A number of outfits, including Red Bull, Ferrari, Alpine and Alfa Romeo, have been using clever aero designs to flex their wings at high speed for a straightline boost.
However, the FIA is concerned that their designs could be in breach of rules that outlaw moveable aerodynamic devices, so are introducing tougher rear wing tests from the French Grand Prix.
While the exact lap time benefit from the flexi-wings is hard to be completely sure about, Aston Martin team principal Otmar Szafnauer reckons that at some tracks it could be in the region of half a second.
Plus, it is also of more value to higher rake cars where the natural angle of the aerodynamics are in a position that deliver more drag than a low-rake concept.
“It’s very track-specific,” said Szafnauer. “At some tracks, it doesn’t help much at all, and at others, to have a flexi rear-wing does help.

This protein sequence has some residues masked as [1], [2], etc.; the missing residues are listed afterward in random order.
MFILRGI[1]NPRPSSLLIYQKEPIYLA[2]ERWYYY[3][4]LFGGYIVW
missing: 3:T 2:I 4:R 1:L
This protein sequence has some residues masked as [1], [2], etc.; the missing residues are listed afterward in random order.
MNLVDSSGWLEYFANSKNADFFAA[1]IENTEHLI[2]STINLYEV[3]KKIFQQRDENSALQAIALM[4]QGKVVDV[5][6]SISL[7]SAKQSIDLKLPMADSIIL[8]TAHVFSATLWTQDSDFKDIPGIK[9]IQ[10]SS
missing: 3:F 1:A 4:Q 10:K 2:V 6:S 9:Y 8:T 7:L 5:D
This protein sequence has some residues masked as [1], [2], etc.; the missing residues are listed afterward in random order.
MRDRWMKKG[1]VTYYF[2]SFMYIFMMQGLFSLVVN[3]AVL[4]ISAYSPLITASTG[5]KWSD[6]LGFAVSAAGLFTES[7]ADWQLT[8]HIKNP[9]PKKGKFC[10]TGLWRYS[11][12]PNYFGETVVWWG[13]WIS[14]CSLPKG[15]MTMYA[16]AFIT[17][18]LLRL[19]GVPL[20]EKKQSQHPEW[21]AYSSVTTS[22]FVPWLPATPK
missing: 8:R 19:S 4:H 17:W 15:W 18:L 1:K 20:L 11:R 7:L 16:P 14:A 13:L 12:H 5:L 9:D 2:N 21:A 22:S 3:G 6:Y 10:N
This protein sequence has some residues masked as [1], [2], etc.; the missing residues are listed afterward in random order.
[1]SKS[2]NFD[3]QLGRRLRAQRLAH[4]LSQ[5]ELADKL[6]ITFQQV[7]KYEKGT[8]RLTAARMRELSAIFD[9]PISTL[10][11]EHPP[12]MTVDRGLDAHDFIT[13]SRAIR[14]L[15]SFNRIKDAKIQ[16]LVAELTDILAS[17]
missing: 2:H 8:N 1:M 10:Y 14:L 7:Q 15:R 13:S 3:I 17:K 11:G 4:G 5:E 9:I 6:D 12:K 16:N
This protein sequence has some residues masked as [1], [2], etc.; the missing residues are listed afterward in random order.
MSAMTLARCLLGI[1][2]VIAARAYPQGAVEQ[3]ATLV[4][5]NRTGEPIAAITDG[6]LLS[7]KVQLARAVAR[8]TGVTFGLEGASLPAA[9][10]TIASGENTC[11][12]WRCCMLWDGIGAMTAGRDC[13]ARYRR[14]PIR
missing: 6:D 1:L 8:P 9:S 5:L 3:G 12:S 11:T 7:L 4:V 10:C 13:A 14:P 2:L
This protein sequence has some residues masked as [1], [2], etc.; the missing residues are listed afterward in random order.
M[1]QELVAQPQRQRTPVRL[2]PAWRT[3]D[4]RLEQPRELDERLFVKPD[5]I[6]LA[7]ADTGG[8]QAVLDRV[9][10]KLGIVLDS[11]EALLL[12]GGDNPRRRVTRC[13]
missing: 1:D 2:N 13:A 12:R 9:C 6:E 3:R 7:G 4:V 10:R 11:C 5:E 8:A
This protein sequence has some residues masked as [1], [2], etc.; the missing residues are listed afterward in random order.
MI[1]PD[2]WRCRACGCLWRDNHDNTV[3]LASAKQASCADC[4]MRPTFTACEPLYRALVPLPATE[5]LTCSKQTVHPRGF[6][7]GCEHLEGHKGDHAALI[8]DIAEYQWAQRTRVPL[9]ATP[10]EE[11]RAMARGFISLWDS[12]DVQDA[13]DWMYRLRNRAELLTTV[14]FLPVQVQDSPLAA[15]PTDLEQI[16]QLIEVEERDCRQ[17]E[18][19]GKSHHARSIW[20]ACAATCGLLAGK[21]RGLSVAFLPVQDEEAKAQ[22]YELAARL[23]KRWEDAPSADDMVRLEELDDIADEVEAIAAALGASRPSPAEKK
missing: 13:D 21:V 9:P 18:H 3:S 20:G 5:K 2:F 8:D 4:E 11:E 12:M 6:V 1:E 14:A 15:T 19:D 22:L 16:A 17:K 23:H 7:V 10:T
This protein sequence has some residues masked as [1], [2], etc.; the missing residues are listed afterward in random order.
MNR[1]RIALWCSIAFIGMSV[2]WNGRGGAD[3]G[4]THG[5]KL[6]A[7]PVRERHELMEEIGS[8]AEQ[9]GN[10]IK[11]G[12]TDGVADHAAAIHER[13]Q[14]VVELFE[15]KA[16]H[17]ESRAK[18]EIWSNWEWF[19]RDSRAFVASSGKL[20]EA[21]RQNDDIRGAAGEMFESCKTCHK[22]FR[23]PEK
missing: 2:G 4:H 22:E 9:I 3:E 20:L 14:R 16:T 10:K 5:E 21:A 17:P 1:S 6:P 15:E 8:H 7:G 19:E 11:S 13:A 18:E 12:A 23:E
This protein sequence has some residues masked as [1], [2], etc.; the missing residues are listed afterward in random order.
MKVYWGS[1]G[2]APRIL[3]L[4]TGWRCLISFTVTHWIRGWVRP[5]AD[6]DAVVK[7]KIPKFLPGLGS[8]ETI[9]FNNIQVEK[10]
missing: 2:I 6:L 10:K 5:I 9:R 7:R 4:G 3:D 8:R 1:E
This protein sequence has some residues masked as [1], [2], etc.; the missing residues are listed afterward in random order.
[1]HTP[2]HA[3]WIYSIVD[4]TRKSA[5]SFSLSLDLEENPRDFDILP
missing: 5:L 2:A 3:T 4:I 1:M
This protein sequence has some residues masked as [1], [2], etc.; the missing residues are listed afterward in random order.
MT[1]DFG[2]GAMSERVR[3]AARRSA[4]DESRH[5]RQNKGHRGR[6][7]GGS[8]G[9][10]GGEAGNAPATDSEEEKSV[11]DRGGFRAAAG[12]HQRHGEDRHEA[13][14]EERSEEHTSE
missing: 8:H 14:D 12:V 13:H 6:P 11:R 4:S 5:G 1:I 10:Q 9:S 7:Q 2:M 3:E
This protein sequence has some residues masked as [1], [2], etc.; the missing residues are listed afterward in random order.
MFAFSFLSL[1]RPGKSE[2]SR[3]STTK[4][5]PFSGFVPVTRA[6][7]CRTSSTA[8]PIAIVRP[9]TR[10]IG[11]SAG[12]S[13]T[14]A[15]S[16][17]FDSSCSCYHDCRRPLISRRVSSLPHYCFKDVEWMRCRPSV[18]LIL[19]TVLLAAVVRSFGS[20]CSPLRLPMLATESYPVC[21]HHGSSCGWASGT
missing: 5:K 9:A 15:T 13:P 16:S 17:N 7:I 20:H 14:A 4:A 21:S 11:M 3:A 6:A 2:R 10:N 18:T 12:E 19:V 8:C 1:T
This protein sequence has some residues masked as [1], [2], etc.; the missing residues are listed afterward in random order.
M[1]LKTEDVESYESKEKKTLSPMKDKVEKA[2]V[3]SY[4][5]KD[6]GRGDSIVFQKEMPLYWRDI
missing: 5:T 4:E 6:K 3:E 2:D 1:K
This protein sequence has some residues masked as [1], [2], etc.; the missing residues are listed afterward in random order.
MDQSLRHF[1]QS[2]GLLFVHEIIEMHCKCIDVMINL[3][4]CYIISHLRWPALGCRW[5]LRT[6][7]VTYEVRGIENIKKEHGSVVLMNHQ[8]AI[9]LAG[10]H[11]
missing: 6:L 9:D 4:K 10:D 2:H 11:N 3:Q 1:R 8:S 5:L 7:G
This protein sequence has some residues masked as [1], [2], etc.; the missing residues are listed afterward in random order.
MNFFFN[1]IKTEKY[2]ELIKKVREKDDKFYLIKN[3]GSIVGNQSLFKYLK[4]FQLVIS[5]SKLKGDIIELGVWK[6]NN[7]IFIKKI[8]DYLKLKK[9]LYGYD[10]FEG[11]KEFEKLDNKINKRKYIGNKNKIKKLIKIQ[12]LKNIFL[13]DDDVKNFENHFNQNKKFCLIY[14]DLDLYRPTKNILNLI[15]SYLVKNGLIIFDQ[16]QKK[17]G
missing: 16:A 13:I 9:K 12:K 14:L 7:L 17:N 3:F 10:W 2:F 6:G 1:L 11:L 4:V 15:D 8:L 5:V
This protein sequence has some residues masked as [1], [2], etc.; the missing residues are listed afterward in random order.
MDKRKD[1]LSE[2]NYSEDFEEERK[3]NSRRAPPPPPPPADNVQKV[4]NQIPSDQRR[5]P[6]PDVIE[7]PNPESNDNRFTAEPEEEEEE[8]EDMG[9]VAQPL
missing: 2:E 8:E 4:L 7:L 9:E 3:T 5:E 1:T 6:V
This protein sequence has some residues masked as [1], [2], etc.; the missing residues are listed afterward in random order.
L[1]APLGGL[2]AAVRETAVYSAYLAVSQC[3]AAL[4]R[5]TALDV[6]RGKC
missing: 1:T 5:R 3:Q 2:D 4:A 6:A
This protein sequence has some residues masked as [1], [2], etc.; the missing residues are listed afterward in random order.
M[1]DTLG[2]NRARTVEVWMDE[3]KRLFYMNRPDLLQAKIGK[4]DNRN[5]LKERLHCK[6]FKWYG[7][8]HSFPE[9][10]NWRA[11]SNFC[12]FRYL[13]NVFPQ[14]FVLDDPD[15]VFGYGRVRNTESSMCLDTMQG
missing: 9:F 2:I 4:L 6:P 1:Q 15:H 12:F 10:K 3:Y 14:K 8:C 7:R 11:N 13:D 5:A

“I think a little bit, it will come our way [low-rake] a little bit, maybe by on average a couple of tenths of a second per lap or something. But there are some tracks where you get zero benefit, and others it could be up to half a second.”
Sebastian Vettel, Aston Martin AMR21
Photo by: Jerry Andre / Motorsport Images
Aston Martin says its initial analysis shows that it will not have to make any changes to the design of its rear wing to comply with the new tests.
Szafnauer has also backed the view of Mercedes and McLaren in that the delay in introducing the new tests until the French Grand Prix is not right.
He suggests that the leeway given is too long, and thinks teams have the capacity to stiffen rear wings quite quickly.
“To design something that flexes just the right amount and passes the test but still flexes, takes a big effort,” he said. “But to design something that is stiff doesn’t take effort at all. And it can be done very, very quickly.”
Szafnauer also confirmed that its discussions with the FIA regarding the implementation of the aero rule changes for this year, which hurt low-rake teams like Aston Martin more, had reached a satisfactory conclusion.
“I think that’s been put to bed,” he said. “We’ve had good conversations and discussions, trying to understand the process and how it transpired. I think there won’t be anything going forward.”